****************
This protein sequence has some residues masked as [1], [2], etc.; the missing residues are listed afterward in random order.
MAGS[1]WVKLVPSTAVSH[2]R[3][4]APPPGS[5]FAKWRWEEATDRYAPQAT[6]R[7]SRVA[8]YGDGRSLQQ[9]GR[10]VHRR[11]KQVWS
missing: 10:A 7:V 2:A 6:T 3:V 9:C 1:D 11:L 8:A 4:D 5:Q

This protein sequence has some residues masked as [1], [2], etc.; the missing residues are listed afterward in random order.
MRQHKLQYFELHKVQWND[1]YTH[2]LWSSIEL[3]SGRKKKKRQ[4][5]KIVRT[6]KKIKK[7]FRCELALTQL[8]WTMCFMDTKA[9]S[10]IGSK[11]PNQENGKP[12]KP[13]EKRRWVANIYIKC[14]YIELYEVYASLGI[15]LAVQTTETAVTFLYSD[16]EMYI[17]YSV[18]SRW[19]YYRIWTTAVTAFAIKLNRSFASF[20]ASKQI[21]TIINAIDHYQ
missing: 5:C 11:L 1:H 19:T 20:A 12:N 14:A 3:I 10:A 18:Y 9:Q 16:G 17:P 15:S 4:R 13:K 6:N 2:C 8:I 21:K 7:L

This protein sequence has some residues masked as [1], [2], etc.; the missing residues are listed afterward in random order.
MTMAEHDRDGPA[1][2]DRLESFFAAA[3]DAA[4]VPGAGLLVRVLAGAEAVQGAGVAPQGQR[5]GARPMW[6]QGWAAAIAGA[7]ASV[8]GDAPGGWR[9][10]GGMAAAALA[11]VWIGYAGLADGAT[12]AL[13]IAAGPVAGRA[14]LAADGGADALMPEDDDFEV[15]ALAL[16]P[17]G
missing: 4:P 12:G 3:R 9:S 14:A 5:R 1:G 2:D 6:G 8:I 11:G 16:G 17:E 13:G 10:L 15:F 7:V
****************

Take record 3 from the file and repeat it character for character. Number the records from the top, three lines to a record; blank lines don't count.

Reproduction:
This protein sequence has some residues masked as [1], [2], etc.; the missing residues are listed afterward in random order.
MTMAEHDRDGPA[1][2]DRLESFFAAA[3]DAA[4]VPGAGLLVRVLAGAEAVQGAGVAPQGQR[5]GARPMW[6]QGWAAAIAGA[7]ASV[8]GDAPGGWR[9][10]GGMAAAALA[11]VWIGYAGLADGAT[12]AL[13]IAAGPVAGRA[14]LAADGGADALMPEDDDFEV[15]ALAL[16]P[17]G
missing: 4:P 12:G 3:R 9:S 14:A 5:R 1:G 2:D 6:G 8:I 11:G 16:G 17:E 13:G 10:L 15:F 7:V